Obama explicitly calls for citizens to act beyond the confines of electing him to office. His campaign echoes this call by relying on volunteers to organize themselves, take their own initiative, and find common strength in connecting with each other. The campaign provides materials, talking points, and video images, and is extraordinarily organized in ensuring that every critical precinct gets walked and every key household gets called. They learned the rules of the Texas caucus and Pennsylvania delegate systems, for instance, while the Clinton camp was reduced in the case of Texas to complaining and threatening lawsuits and failed to file a full slate of Pennsylvania delegates. Yet Obama's campaign has also sacrificed a significant amount of control over precisely how their volunteers reach out once they're engaged. In my home state of Washington, operations were run for months by an entirely volunteer group that included several former Bush and Ross Perot supporters in key roles who'd been disillusioned by disasters like Iraq, and then inspired by Obama's words. Their Ohio volunteer phone script, for instance, offers a standard summary of issues to raise, but also explicitly encourages volunteers to talk about their specific reasons for participating. The campaign has also continually helped connect ordinary citizens with each other, consistent with Obama's years as a community organizer and then as a lawyer representing these same grassroots organizations. Because these new connections are created in a way that's likely to last past the election, they'll make these new participants part of an independent base for change that can both help Obama pass key legislation on issues like climate change, and press him to act more strongly when he compromises unduly.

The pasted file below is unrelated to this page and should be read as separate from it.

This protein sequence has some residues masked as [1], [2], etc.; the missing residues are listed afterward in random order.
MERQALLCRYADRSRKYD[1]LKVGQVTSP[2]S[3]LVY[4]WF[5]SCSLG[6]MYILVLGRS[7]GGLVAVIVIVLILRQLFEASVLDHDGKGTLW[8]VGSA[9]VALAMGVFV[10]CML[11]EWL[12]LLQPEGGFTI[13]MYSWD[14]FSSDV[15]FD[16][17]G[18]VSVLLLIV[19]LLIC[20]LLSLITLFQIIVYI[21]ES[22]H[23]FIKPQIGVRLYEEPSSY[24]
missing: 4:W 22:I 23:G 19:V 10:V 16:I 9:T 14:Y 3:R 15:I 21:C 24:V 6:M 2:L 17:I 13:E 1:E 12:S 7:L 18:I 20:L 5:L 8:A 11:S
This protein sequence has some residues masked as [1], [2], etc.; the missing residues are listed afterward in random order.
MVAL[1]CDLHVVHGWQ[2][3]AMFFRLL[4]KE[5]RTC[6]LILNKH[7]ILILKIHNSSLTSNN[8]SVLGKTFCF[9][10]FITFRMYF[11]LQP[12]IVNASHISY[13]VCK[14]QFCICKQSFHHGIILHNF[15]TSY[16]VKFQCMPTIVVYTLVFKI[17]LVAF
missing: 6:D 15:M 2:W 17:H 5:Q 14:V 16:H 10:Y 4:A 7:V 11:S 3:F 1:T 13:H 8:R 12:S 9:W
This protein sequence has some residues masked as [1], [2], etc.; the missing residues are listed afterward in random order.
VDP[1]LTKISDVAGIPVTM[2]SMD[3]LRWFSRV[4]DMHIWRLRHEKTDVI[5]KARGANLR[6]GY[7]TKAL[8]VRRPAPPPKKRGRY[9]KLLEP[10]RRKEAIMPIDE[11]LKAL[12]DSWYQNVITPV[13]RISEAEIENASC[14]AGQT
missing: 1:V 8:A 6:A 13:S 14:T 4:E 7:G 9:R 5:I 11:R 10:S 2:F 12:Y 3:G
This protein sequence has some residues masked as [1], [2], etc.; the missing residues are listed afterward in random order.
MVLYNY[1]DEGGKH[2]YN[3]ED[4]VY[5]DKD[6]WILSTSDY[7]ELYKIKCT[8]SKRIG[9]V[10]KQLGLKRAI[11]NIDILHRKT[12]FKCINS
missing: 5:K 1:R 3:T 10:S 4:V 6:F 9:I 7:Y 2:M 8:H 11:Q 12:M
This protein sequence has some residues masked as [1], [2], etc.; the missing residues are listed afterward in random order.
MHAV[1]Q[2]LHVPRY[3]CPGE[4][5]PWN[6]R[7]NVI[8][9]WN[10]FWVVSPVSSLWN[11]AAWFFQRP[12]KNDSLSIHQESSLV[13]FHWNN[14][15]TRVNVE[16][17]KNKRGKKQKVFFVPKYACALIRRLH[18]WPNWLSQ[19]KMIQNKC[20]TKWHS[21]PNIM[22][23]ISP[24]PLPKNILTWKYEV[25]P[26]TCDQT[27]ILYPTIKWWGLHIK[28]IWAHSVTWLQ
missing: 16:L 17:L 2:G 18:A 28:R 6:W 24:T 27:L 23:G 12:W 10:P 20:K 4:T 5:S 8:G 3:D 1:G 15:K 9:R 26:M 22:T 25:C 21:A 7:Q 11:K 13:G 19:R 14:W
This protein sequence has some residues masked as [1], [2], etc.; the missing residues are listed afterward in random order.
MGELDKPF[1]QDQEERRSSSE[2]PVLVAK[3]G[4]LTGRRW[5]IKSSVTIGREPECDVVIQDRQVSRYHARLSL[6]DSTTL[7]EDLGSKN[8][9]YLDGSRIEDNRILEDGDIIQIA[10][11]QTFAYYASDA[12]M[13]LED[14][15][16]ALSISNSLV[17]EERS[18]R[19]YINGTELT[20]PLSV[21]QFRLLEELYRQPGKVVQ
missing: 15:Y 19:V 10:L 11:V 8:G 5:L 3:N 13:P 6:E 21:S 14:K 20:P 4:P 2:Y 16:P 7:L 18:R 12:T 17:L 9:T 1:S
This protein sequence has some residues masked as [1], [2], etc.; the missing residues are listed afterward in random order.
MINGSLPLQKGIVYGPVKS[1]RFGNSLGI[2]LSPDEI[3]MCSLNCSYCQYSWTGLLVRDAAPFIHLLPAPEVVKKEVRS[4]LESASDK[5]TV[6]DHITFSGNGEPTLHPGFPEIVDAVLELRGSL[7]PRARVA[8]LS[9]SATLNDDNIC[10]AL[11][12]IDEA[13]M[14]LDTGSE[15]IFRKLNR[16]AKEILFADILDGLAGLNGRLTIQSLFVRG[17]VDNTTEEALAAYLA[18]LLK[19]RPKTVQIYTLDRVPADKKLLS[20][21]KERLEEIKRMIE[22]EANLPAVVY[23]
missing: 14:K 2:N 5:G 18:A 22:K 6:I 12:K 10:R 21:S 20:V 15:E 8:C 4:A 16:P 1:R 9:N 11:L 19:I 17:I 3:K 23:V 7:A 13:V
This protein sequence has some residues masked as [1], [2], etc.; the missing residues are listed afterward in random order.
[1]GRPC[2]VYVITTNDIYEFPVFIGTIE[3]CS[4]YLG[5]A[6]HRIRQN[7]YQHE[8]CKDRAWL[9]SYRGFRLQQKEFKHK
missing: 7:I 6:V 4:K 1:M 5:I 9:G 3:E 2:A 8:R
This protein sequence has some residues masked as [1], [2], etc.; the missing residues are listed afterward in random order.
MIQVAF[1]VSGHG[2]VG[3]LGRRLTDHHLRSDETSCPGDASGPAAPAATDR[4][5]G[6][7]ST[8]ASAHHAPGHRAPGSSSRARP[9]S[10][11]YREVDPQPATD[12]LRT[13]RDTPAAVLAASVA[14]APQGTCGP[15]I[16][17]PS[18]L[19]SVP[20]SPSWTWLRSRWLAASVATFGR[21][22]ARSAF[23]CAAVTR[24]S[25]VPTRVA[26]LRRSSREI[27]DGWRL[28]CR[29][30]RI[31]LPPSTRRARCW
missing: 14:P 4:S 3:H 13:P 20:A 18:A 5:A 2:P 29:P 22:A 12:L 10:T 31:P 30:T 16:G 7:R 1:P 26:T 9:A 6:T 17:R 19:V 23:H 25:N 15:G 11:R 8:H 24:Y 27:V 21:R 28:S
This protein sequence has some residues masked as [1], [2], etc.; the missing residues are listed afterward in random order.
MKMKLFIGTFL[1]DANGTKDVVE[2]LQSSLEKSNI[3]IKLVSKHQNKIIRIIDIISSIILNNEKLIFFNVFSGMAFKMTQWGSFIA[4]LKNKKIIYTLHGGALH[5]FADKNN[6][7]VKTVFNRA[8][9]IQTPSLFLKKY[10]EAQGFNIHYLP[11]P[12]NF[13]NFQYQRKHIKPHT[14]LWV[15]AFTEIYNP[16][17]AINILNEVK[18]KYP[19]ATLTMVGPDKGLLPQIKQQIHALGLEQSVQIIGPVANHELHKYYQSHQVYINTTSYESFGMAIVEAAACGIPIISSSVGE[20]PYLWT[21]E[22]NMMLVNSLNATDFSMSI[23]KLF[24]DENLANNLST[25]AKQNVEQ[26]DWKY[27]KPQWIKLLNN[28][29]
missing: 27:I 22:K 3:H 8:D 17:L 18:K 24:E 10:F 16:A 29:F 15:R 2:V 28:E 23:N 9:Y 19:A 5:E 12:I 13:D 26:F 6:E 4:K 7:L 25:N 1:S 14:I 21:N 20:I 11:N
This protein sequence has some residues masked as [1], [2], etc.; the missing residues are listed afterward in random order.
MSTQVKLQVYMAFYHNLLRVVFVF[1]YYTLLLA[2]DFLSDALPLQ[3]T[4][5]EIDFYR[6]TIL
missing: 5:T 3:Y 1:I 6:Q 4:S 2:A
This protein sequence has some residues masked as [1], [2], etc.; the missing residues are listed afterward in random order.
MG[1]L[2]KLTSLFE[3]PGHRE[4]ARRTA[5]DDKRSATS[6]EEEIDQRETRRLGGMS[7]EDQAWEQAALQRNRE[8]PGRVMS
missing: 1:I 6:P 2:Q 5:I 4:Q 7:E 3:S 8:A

I'd love to see America's climate change politics approach Europe's, where conservatives like East Germany's Angela Merkel have taken the lead on many efforts and even Nicolas Sarkozy just posed proudly with Al Gore after passing a major French climate initiative. When I met the environmental minister from the conservative party that runs Denmark, she described taking visiting Republican Senators together with climate scientists to see the melting Greenland ice caps. "You're a conservative. I'm a conservative," she said. "I don't understand why the US isn't participating and leading on this issue." But we haven't. We couldn't get even a handful of Senate votes for the Kyoto Treaty. American oil and coal companies like Exxon/Mobil and Peabody have spearheaded the international funding of climate change deniers. Our level of popular denial remains greater than citizens of countries like France, Great Britain, and even Brazil and China, with the latter also passing more stringent automobile fuel standards. We're making major local progress: More than 700 cities have signed the US Mayors Climate Projection Agreement. But we will only achieve the necessary national change if we get enough citizens involved to radically shift our culture and politics.
This will take independent efforts like the 1Sky Coalition, the nation-wide StepItUp rallies that preceded it, and the campus organizing that produced the 6,000-student PowerShift conference last November. Whoever wins, we'll need to mobilize more, not less, to see the changes we need. But on an issue this overwhelming and potentially terrifying, we'll need leaders who can help inspire people to take the leap of faith of acting whether or not they know their actions will succeed. Because as Jim Wallis of the religious social justice magazine Sojourners has said, "Hope is believing in spite of the evidence, and then watching the evidence change."
If I look at both Obama's record and his campaign, I see someone who understands the critical role of citizen movements and works to build them as a force capable of creating major change. That's what we've needed to address the major challenges of the past. It's what we'll need to address this ultimate crisis we've created through the combination of technological inventiveness and short-focus blindness. The Clintons may have spoken out against the Vietnam War when they were young, but they've been hedging their bets and distancing themselves from citizen movements ever since. We need a movement-building approach for global climate change--and for all the other crises America's next president will inherit from Bush's disastrous reign.